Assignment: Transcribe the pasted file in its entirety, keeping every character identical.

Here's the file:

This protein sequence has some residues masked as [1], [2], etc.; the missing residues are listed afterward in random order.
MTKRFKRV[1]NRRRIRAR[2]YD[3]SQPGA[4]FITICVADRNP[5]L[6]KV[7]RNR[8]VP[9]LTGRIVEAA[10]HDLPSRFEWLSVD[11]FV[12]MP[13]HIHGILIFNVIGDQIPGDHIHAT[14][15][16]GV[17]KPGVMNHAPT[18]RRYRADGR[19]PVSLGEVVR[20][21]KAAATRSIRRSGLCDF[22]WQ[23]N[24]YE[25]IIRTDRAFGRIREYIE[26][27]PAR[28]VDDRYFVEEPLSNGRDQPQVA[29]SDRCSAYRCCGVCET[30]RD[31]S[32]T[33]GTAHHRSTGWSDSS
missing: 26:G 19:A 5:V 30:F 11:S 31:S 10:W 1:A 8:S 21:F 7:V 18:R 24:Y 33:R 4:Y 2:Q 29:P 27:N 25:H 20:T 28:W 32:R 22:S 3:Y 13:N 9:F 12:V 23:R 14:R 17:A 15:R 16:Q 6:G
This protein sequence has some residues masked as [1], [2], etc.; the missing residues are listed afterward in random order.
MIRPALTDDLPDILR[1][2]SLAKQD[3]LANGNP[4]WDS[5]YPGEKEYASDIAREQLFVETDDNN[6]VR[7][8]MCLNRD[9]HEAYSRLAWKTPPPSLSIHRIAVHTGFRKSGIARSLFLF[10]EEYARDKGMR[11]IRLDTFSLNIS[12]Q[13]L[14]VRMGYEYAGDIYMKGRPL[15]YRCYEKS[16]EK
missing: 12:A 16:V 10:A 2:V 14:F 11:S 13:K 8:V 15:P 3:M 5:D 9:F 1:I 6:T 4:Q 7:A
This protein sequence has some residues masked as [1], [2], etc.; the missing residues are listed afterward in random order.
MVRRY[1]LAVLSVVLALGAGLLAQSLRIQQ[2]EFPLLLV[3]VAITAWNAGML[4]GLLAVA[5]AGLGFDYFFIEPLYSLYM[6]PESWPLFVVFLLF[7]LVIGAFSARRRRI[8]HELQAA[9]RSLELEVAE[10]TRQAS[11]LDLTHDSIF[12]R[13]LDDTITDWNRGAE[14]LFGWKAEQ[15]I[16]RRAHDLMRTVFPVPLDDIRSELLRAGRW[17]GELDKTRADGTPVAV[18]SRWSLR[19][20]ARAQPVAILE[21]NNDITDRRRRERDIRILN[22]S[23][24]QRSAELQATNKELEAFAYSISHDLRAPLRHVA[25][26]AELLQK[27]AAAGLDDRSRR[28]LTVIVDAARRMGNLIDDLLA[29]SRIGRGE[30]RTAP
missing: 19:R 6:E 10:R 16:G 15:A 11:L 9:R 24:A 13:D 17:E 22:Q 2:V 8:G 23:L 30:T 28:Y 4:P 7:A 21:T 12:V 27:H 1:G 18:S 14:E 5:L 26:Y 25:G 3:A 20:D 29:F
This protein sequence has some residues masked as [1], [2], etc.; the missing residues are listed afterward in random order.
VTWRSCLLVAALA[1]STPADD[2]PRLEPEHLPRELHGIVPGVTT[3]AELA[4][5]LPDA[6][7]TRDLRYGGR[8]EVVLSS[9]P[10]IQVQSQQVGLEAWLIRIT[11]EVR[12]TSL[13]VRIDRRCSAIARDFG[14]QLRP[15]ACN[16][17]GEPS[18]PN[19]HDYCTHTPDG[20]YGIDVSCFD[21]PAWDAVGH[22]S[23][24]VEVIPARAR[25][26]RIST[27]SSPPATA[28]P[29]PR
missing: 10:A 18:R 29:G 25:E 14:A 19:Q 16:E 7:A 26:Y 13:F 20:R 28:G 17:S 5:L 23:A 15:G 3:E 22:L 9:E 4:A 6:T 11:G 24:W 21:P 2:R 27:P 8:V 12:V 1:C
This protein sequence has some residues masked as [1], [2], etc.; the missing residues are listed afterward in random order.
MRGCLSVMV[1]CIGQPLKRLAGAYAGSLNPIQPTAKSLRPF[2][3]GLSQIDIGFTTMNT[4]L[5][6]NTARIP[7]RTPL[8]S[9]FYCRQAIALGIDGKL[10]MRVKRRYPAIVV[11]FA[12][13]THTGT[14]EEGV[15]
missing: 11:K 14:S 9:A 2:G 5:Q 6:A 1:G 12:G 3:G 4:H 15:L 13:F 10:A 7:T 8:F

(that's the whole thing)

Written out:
This protein sequence has some residues masked as [1], [2], etc.; the missing residues are listed afterward in random order.
MTKRFKRV[1]NRRRIRAR[2]YD[3]SQPGA[4]FITICVADRNP[5]L[6]KV[7]RNR[8]VP[9]LTGRIVEAA[10]HDLPSRFEWLSVD[11]FV[12]MP[13]HIHGILIFNVIGDQIPGDHIHAT[14][15][16]GV[17]KPGVMNHAPT[18]RRYRADGR[19]PVSLGEVVR[20][21]KAAATRSIRRSGLCDF[22]WQ[23]N[24]YE[25]IIRTDRAFGRIREYIE[26][27]PAR[28]VDDRYFVEEPLSNGRDQPQVA[29]SDRCSAYRCCGVCET[30]RD[31]S[32]T[33]GTAHHRSTGWSDSS
missing: 26:G 19:A 5:V 30:F 11:S 31:S 10:W 1:A 8:S 21:F 7:V 18:R 24:Y 33:R 4:Y 2:Q 29:P 27:N 25:H 20:T 28:W 32:R 22:S 3:Y 13:N 9:F 12:V 23:R 14:R 17:A 15:R 16:Q 6:G
This protein sequence has some residues masked as [1], [2], etc.; the missing residues are listed afterward in random order.
MIRPALTDDLPDILR[1][2]SLAKQD[3]LANGNP[4]WDS[5]YPGEKEYASDIAREQLFVETDDNN[6]VR[7][8]MCLNRD[9]HEAYSRLAWKTPPPSLSIHRIAVHTGFRKSGIARSLFLF[10]EEYARDKGMR[11]IRLDTFSLNIS[12]Q[13]L[14]VRMGYEYAGDIYMKGRPL[15]YRCYEKS[16]EK
missing: 12:A 16:V 10:A 2:V 14:F 11:S 13:K 8:V 15:P 3:M 5:D 9:F 1:I 6:T 4:Q 7:A
This protein sequence has some residues masked as [1], [2], etc.; the missing residues are listed afterward in random order.
MVRRY[1]LAVLSVVLALGAGLLAQSLRIQQ[2]EFPLLLV[3]VAITAWNAGML[4]GLLAVA[5]AGLGFDYFFIEPLYSLYM[6]PESWPLFVVFLLF[7]LVIGAFSARRRRI[8]HELQAA[9]RSLELEVAE[10]TRQAS[11]LDLTHDSIF[12]R[13]LDDTITDWNRGAE[14]LFGWKAEQ[15]I[16]RRAHDLMRTVFPVPLDDIRSELLRAGRW[17]GELDKTRADGTPVAV[18]SRWSLR[19][20]ARAQPVAILE[21]NNDITDRRRRERDIRILN[22]S[23][24]QRSAELQATNKELEAFAYSISHDLRAPLRHVA[25][26]AELLQK[27]AAAGLDDRSRR[28]LTVIVDAARRMGNLIDDLLA[29]SRIGRGE[30]RTAP
missing: 19:R 6:E 10:R 16:G 15:A 11:L 9:R 24:A 13:D 17:E 22:Q 2:V 8:G 23:L 30:T 28:Y 4:P 7:A 21:T 12:V 27:H 1:G 18:S 14:E 5:L 26:Y 25:G 3:A 20:D 29:F
This protein sequence has some residues masked as [1], [2], etc.; the missing residues are listed afterward in random order.
VTWRSCLLVAALA[1]STPADD[2]PRLEPEHLPRELHGIVPGVTT[3]AELA[4][5]LPDA[6][7]TRDLRYGGR[8]EVVLSS[9]P[10]IQVQSQQVGLEAWLIRIT[11]EVR[12]TSL[13]VRIDRRCSAIARDFG[14]QLRP[15]ACN[16][17]GEPS[18]PN[19]HDYCTHTPDG[20]YGIDVSCFD[21]PAWDAVGH[22]S[23][24]VEVIPARAR[25][26]RIST[27]SSPPATA[28]P[29]PR
missing: 10:A 18:R 29:G 25:E 14:A 19:Q 16:E 7:A 26:Y 13:F 20:R 28:G 17:S 5:L 23:A 15:G 3:E 22:L 9:E 4:A 6:T 11:G 24:W 21:P 2:R 27:P 8:V 12:V 1:C
This protein sequence has some residues masked as [1], [2], etc.; the missing residues are listed afterward in random order.
MRGCLSVMV[1]CIGQPLKRLAGAYAGSLNPIQPTAKSLRPF[2][3]GLSQIDIGFTTMNT[4]L[5][6]NTARIP[7]RTPL[8]S[9]FYCRQAIALGIDGKL[10]MRVKRRYPAIVV[11]FA[12][13]THTGT[14]EEGV[15]
missing: 11:K 14:S 9:A 2:G 5:Q 6:A 1:G 12:G 3:G 4:H 15:L 13:F 10:A 7:T 8:F